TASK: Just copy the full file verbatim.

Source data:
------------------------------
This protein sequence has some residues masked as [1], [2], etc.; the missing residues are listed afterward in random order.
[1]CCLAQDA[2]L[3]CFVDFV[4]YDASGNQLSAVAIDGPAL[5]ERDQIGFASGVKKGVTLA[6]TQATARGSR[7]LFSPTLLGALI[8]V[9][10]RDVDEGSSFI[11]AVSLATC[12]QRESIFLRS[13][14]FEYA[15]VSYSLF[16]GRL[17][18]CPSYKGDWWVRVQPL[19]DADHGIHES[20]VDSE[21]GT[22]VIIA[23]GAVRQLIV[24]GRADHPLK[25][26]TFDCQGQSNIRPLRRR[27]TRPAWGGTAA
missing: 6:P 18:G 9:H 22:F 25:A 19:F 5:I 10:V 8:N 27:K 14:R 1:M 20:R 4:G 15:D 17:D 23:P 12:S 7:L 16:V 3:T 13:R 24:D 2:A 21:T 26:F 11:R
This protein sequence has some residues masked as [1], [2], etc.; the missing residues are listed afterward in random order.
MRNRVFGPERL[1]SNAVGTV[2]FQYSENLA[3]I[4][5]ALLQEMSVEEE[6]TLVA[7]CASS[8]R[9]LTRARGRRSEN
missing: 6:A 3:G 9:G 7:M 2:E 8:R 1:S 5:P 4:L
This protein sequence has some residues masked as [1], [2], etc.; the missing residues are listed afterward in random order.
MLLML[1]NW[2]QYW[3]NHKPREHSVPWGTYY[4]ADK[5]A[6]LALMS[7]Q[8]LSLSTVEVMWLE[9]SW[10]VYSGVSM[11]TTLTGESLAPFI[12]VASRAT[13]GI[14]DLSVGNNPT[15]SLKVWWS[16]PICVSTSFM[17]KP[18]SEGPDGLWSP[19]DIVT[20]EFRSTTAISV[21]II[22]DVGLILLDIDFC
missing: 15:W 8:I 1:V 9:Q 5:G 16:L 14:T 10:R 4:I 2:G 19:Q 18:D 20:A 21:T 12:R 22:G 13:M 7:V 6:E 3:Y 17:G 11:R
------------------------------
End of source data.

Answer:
This protein sequence has some residues masked as [1], [2], etc.; the missing residues are listed afterward in random order.
[1]CCLAQDA[2]L[3]CFVDFV[4]YDASGNQLSAVAIDGPAL[5]ERDQIGFASGVKKGVTLA[6]TQATARGSR[7]LFSPTLLGALI[8]V[9][10]RDVDEGSSFI[11]AVSLATC[12]QRESIFLRS[13][14]FEYA[15]VSYSLF[16]GRL[17][18]CPSYKGDWWVRVQPL[19]DADHGIHES[20]VDSE[21]GT[22]VIIA[23]GAVRQLIV[24]GRADHPLK[25][26]TFDCQGQSNIRPLRRR[27]TRPAWGGTAA
missing: 6:P 18:G 9:H 22:F 25:A 19:F 5:I 10:V 8:N 27:K 14:R 1:M 20:R 4:G 15:D 17:D 23:P 12:S 7:L 16:V 3:T 13:R 24:D 2:A 21:T 26:F 11:R
This protein sequence has some residues masked as [1], [2], etc.; the missing residues are listed afterward in random order.
MRNRVFGPERL[1]SNAVGTV[2]FQYSENLA[3]I[4][5]ALLQEMSVEEE[6]TLVA[7]CASS[8]R[9]LTRARGRRSEN
missing: 6:A 3:G 9:G 7:M 2:E 8:R 1:S 5:P 4:L
This protein sequence has some residues masked as [1], [2], etc.; the missing residues are listed afterward in random order.
MLLML[1]NW[2]QYW[3]NHKPREHSVPWGTYY[4]ADK[5]A[6]LALMS[7]Q[8]LSLSTVEVMWLE[9]SW[10]VYSGVSM[11]TTLTGESLAPFI[12]VASRAT[13]GI[14]DLSVGNNPT[15]SLKVWWS[16]PICVSTSFM[17]KP[18]SEGPDGLWSP[19]DIVT[20]EFRSTTAISV[21]II[22]DVGLILLDIDFC
missing: 15:W 8:I 1:V 9:Q 5:G 16:L 14:T 10:R 4:I 2:G 19:Q 18:D 20:A 21:T 12:R 22:G 13:M 7:V 6:E 3:Y 17:G 11:R